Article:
JB Eats at Home

Like a Moroccan frying pan with a lid, a tagine slow cooks your meat and veggies for a tender, aromatic dish

I believe the old saying is, “When life hands you lemons…preserve them by putting them in a sealed, sterilized jar with salt and more lemon juice for three weeks.” No?  Well it should be.
Some years ago when my best friend was suspended from college for a semester, she took her “lemon” and went to Morocco to study Arabic for 3 months.  There she learned that preserving lemons is a technique used in a majority of Moroccan dishes, camels are not friendly, and the tagine (pronounced Ta-Zheen) is the only way to cook.  Like a Moroccan frying pan with a lid, a tagine slow cooks your meat and veggies for a tender, aromatic dish.  She ate out of one with her host family everynight.  The language barrier was often so strong that sometimes the only thing they had in common was the delicious food before them.  On her return, her souvenir laden luggage wouldn’t allow her to bring back her own tagine.  However, she recently found one for $3 at a local yard sale and on no particular Monday in May, put it to good use.  She piled potatoes, beets, carrots, parsnips, and rutabagas on top of some all natural beef and threw it in the tagine.  All garnished with some dried apricots and what kale we had left.  That’s it!  An hour and a half later, Voila!  The result had the neighbors sniffing the air curiously.  To top it off, some traditional flat bread and a side of beet yogurt.  We ate and laughed as she shared stories of Morocco and all that she had learned.  Following the meal, she rose with a disconcerting grin on her face and said, “Time to clean up the kitchen.  Tagine Regime unite!”       JB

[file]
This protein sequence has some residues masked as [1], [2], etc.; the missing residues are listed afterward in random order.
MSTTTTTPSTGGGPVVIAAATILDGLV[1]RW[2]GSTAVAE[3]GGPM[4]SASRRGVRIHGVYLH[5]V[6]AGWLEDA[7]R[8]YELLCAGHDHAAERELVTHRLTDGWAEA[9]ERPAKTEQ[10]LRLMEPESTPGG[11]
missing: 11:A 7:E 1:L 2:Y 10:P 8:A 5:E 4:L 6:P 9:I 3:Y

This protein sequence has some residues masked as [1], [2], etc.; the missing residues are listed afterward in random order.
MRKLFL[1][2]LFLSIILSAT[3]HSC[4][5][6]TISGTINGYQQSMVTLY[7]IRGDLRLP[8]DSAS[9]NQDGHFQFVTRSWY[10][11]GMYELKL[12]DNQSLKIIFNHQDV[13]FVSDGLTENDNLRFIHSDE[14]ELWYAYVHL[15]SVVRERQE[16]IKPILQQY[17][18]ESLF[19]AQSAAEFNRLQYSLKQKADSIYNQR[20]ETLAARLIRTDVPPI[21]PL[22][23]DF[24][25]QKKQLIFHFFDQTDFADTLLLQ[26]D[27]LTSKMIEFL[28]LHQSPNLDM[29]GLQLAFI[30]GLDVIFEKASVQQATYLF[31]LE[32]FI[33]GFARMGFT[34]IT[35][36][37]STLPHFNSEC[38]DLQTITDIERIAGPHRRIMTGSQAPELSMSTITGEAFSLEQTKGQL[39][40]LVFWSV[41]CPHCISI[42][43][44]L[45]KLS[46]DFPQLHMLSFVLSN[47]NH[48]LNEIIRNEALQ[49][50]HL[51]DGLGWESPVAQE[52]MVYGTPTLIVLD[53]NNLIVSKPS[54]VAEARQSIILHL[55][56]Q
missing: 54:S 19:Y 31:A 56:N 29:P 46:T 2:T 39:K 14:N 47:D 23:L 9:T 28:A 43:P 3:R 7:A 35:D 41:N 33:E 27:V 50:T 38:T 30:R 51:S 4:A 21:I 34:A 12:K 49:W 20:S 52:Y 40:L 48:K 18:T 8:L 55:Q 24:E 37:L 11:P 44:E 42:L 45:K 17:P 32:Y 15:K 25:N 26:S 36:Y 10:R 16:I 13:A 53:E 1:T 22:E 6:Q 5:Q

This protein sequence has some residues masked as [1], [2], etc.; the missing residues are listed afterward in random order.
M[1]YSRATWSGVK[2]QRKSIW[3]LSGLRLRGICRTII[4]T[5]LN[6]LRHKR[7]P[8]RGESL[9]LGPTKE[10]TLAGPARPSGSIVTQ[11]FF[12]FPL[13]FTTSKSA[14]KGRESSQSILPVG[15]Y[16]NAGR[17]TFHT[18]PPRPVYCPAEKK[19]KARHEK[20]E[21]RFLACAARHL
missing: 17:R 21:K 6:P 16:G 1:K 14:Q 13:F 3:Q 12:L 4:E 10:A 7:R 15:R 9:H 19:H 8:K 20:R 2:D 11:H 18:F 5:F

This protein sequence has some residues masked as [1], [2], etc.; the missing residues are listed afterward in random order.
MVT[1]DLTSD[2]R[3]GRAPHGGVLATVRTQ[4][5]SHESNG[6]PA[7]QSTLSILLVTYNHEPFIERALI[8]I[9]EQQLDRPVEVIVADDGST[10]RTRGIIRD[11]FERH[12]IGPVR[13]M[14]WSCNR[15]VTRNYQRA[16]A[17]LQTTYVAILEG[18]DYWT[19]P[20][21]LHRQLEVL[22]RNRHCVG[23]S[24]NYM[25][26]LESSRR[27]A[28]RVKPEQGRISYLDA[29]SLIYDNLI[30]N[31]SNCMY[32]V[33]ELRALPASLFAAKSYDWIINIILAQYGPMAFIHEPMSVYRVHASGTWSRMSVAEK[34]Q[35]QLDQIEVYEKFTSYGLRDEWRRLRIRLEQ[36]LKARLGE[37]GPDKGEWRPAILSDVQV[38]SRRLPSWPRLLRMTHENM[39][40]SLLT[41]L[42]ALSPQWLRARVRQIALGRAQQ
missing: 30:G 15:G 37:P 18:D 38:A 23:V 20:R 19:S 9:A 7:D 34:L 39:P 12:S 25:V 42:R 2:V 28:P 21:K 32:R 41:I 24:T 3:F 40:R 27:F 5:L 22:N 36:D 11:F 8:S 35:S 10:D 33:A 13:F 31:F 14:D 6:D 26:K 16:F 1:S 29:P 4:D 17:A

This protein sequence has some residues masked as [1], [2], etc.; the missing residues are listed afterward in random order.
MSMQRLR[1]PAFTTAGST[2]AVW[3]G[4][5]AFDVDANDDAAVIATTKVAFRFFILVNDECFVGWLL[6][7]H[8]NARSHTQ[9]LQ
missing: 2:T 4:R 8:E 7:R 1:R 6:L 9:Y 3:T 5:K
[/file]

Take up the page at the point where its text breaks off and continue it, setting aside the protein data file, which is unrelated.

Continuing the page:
potatoes, beets, carrots, parsnips, and rutabagas on top of some all natural beef

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